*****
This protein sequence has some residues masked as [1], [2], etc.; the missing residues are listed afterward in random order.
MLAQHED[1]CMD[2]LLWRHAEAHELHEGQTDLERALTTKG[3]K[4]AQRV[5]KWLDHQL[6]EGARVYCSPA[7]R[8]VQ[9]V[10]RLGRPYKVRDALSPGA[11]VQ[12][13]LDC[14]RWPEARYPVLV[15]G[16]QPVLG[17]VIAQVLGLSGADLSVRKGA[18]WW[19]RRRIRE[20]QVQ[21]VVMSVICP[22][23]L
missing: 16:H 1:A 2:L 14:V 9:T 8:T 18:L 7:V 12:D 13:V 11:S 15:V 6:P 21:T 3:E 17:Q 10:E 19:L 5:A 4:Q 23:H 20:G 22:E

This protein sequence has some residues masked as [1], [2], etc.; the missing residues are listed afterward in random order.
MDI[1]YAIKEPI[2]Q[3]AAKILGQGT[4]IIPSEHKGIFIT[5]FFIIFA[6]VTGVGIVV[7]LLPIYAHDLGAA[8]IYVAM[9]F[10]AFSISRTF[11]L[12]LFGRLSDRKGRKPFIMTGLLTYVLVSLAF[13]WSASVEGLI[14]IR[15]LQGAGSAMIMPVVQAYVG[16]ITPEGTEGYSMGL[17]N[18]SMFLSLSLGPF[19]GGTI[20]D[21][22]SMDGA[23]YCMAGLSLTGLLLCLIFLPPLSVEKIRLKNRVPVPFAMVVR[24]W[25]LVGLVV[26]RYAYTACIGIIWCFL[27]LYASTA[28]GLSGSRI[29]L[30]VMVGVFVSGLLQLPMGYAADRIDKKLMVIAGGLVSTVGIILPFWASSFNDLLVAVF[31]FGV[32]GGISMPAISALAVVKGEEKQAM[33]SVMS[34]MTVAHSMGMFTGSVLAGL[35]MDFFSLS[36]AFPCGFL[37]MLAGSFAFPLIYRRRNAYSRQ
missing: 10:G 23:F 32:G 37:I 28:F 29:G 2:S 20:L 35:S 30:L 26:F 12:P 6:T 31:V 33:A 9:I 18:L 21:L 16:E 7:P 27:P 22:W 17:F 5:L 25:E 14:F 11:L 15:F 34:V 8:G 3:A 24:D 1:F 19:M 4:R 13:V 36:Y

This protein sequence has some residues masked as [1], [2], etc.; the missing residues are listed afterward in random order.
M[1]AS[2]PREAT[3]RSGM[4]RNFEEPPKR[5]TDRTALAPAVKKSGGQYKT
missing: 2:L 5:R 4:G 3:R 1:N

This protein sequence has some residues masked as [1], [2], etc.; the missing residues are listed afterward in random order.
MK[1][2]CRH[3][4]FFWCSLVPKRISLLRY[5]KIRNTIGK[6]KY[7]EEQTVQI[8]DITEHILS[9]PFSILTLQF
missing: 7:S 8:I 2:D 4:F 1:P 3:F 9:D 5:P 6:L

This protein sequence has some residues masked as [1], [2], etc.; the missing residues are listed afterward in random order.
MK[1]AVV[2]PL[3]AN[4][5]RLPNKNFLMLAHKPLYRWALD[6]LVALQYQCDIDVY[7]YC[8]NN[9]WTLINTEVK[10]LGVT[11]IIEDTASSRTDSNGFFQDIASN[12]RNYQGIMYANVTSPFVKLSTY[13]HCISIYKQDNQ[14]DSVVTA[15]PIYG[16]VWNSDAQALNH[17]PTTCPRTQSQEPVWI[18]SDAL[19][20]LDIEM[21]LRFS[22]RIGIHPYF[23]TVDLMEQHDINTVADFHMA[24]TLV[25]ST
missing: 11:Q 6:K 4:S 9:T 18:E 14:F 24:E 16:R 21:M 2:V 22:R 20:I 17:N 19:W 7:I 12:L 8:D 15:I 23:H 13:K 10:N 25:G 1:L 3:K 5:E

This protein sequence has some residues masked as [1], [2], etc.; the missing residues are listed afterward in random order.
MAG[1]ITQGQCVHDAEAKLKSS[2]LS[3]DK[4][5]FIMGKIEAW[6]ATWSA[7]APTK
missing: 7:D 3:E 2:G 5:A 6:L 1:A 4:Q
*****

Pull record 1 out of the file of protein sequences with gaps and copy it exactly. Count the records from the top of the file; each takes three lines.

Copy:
This protein sequence has some residues masked as [1], [2], etc.; the missing residues are listed afterward in random order.
MLAQHED[1]CMD[2]LLWRHAEAHELHEGQTDLERALTTKG[3]K[4]AQRV[5]KWLDHQL[6]EGARVYCSPA[7]R[8]VQ[9]V[10]RLGRPYKVRDALSPGA[11]VQ[12][13]LDC[14]RWPEARYPVLV[15]G[16]QPVLG[17]VIAQVLGLSGADLSVRKGA[18]WW[19]RRRIRE[20]QVQ[21]VVMSVICP[22][23]L
missing: 16:H 1:A 2:L 14:V 9:T 8:T 18:L 7:V 12:D 13:V 11:S 15:V 6:P 21:T 3:E 17:Q 10:E 19:L 5:A 4:Q 23:H 20:G 22:E